Lamborghini Jarama 400 GT: A rare breed
Nowadays, Lamborghini is best known for its hyper-performance sports machines. Forty years ago, though, the company also had a strong reputation for more spacious GTs – cars such as the Jarama.
It was, after all, the grand touring 350 GT and 400 GT series of front-engined cars that launched Ferruccio Lamborghini’s car company. While Miura production was nearing its final stages, a replacement for the Islero was urgently needed as a result of impending stringent American safety and emissions regulations.
The quirky, dramatically styled four-seater Espada formed the basis of a rapidly launched new model, soon to be called the ‘Jarama’ – another in the famous sequence of bullfighting-related names in Lamborghini lore. Using the Espada as a basis, newly appointed chief engineer Paolo Stanzini designed the chassis around a shortened version of the four-seater’s, with Bertone (where Marcello Gandini was working at the time) penning the bodywork.
Performance-wise, the Jarama was in similar territory to the outgoing, lighter Islero: 162mph, so Lamborghini said, from the 350bhp, 3,929cc DOHC V12. As a result of shortening the Espada chassis, yet keeping its other main dimensions, the styling was not unattractive: slightly boxy, yet practical. Like many other cars of the era (Ferrari ‘Daytona’, Monteverdi Hai), a key styling feature was the 'dipping' headlamps. Elsewhere in its design, the Jarama introduced over-large wheelarches to the company's cars, later to be made famous on the Countach.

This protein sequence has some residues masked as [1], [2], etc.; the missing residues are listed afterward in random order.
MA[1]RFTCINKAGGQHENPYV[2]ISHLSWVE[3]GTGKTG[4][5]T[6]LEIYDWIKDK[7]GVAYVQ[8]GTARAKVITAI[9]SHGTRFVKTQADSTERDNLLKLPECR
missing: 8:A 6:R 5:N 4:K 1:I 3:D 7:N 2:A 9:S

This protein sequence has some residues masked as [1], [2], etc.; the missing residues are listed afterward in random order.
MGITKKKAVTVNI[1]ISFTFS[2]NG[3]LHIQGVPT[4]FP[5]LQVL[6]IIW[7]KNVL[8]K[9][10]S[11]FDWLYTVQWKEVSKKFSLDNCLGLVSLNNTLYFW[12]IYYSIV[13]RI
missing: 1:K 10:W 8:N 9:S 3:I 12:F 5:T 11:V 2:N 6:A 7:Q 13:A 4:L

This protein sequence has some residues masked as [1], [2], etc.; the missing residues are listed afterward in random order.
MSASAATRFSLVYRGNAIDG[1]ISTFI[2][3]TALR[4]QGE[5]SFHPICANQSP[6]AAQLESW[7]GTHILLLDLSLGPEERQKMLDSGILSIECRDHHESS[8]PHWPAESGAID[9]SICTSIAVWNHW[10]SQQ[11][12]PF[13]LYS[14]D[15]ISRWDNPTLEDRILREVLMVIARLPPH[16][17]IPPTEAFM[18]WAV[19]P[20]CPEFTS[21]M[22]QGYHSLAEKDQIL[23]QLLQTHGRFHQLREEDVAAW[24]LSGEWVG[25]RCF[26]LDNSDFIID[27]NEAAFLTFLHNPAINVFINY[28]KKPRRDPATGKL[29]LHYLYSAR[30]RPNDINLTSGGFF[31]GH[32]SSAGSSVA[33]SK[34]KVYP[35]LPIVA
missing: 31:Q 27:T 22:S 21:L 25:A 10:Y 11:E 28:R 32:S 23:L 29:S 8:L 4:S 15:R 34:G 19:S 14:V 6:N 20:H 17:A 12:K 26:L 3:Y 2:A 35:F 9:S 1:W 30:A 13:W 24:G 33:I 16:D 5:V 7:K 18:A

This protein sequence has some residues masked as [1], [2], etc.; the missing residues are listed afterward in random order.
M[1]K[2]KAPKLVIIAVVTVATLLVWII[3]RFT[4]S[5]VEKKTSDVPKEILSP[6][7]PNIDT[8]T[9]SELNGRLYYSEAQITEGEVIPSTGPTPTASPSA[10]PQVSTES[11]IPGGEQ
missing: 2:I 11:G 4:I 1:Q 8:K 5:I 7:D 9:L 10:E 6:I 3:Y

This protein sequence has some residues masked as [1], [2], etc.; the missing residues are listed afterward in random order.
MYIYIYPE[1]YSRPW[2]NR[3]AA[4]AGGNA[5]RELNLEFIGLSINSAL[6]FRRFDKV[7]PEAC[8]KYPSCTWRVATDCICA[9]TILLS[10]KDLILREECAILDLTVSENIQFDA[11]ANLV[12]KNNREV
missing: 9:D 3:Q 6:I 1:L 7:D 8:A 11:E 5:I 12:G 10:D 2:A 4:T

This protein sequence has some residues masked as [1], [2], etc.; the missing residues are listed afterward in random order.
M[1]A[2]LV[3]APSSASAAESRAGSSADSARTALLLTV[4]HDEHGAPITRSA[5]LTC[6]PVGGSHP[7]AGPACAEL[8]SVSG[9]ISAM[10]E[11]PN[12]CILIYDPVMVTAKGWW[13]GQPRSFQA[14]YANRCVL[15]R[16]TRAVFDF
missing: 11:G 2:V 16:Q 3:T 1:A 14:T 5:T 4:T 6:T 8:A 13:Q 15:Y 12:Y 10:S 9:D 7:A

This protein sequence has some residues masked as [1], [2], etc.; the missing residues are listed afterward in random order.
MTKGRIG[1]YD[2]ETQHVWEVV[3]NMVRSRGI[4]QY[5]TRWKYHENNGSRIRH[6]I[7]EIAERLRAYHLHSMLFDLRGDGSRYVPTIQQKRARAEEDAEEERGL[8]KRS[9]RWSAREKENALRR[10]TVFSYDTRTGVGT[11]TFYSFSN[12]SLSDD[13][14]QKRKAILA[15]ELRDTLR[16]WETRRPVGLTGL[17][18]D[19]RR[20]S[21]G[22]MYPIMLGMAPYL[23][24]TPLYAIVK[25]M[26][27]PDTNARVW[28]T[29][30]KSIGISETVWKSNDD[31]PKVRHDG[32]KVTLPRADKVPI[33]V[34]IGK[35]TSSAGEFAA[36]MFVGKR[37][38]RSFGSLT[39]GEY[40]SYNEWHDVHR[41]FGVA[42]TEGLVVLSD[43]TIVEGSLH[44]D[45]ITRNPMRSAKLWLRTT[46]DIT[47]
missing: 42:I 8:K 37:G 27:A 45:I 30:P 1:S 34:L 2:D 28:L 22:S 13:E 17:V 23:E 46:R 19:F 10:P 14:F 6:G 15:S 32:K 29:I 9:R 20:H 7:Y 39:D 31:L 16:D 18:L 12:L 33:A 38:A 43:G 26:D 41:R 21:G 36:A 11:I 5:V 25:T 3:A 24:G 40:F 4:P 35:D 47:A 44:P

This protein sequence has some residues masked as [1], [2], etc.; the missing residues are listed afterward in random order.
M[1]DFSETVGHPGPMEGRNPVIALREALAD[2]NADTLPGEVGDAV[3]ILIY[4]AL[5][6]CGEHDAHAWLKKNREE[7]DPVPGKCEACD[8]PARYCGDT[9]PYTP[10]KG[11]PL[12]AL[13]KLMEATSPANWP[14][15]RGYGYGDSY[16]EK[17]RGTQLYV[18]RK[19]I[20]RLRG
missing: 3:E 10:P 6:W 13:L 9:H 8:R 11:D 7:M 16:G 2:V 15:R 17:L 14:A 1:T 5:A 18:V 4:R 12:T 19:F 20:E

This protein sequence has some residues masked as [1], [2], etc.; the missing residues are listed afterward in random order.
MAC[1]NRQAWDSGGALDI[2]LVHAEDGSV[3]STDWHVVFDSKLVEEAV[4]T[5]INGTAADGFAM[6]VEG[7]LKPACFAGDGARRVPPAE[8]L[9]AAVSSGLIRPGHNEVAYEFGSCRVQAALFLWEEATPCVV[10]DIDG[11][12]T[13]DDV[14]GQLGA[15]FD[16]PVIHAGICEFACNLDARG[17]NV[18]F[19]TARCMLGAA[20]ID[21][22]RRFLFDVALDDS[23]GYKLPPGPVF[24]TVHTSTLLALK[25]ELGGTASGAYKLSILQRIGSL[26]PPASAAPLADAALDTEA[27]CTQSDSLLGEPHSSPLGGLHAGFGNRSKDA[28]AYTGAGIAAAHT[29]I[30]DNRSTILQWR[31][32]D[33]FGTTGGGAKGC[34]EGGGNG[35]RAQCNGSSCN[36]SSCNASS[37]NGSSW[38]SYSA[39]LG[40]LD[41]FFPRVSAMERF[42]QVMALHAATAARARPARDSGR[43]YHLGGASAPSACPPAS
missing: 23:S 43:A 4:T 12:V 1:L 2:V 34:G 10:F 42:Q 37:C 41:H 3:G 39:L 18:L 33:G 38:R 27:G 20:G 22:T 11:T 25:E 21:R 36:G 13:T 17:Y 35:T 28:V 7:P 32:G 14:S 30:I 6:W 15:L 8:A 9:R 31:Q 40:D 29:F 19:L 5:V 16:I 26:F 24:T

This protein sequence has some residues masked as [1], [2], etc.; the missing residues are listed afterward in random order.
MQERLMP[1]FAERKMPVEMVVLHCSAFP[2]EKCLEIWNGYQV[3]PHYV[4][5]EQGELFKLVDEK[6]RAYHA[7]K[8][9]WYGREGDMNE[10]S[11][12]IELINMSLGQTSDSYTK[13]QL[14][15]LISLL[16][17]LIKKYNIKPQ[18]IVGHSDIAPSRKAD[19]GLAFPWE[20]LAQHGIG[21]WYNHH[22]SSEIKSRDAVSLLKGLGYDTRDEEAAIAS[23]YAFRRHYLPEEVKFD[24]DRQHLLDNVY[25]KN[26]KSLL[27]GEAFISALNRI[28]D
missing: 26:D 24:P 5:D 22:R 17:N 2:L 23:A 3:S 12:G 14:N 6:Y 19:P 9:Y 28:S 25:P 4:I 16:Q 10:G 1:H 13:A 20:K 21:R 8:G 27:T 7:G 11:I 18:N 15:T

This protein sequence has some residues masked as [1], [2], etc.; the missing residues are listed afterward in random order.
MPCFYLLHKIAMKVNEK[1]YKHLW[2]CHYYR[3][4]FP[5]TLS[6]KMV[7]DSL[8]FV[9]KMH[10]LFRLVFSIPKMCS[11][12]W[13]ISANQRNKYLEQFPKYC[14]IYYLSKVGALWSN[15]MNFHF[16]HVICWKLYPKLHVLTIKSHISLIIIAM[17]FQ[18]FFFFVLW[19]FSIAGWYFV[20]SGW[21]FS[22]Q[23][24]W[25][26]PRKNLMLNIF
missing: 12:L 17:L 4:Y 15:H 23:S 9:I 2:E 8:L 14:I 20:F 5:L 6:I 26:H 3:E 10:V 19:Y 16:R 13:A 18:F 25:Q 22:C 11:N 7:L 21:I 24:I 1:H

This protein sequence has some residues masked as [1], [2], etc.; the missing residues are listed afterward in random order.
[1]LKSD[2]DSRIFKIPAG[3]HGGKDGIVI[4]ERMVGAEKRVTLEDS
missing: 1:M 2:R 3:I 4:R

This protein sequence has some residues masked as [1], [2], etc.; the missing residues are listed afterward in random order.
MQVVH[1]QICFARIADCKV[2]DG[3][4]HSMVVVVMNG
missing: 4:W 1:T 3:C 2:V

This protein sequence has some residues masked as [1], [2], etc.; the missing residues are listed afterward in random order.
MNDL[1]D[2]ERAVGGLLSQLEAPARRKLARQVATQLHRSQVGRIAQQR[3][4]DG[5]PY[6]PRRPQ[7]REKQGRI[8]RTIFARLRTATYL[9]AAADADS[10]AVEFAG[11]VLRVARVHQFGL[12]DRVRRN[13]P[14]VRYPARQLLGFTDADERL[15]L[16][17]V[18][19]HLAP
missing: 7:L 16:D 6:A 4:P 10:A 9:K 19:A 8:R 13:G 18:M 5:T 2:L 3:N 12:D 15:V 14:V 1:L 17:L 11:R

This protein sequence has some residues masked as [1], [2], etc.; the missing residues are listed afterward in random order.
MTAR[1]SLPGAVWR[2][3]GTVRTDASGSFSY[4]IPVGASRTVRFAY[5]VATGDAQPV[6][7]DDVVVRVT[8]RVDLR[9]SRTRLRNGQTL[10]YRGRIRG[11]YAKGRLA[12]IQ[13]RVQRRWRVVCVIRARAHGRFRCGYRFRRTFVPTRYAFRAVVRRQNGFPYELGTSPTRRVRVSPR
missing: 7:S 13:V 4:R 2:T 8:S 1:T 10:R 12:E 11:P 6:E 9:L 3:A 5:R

In a difficult economic climate – with the oil crisis hitting the model in the middle of its eight-year production run – few Jaramas were produced. This car, to be auctioned at RM’s 12 May Monaco sale, is one of just 177 ‘GT’ models produced up to 1973. From then until 1978, when production of the now ‘Jarama GTS’ ceased, only another 150 examples left the Sant’Agata Bolognese works.
That does make it a rare car. And it looks good in white-with-Bordeaux-hide, as the example you see here illustrates. As with the more staid Ferrari 2+2s of the period (the 365 GTC/4 comes to mind), the edgier Miura might receive the limelight but, given the choice of a car for a long weekend away, or touring in the Italian Riviera, which one would you choose? (An estimate of 60,000 – 80,000 euros on this one helps, too.)
For further information on this car, see its entry in the Classic Driver Marketplace.
Text: Classic Driver
Photos: RM Auctions